concentrations of CO2 in the air. He needs to grow the
plants in a growth chamber so that the
CO2 concentration can
be controlled. He has access to only two growth chambers, but each one
will hold five plants. However, since the five plants in each
chamber share whatever conditions are in that chamber besides the CO2
concentration, and in fact may also influence each other, they are
independent replicates but are pseudoreplicates. The growth chambers
are the experimental units; the treatments are applied to the growth
chambers, not to the plant independently.
3. Two fifth-grade math curricula are being studied. Two schools have
agreed to participate in the study. One is randomly chosen to use
curriculum A, the other to use curriculum B. At the end of the school
year, the fifth-grade students in each school are tested and the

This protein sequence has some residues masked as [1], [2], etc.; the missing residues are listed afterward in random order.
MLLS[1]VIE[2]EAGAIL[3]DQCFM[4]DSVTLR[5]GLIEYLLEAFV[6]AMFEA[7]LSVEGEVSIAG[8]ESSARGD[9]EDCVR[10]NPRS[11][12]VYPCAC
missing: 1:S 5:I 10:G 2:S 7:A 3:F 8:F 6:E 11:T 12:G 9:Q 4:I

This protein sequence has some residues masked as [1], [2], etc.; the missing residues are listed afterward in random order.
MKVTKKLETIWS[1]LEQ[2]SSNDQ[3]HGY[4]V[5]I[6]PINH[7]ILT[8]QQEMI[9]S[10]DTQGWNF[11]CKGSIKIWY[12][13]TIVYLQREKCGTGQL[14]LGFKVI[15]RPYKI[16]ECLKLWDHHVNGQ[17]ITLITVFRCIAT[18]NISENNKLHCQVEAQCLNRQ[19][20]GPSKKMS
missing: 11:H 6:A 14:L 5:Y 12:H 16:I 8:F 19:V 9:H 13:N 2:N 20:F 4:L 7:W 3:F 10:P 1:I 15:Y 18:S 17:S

results are used to do a statistical analysis comparing the two
curricula. There is no true replication in this study; the
students are pseudo-replicates. The schools are the experimental units;
they, not the students, are randomly assigned to treatment. Within each
school, the test results (and the learning) of the students in the
experiment are not independent; they are influenced by the teacher and
other school-specific factors (e.g., previous teachers and learning,
socioeconomic background of the school, etc.).
Consequences of doing statistical
inference using pseudoreplicates rather than true replicates
probably be underestimated. This will result in
- Confidence intervals that
are too small.
- An inflated probability of
a Type I error (falsely rejecting
a true null hypothesis).
What to do about pseudoreplication
1. Avoid it if at all possible.
Key in doing this is to carefully determine what the
experimental/observational units are; then be
sure that each treatment is randomly applied to more than one
experimental/observational unit. For example, in comparing
curricula (Example 3 above), if ten schools participated in the
experiment and five were randomly assigned to each treatment (i.e.,
curriculum), then each treatment would have five replications; this
would give some information about the variability of the effect of the
2. If it is not possible to
a. Do whatever is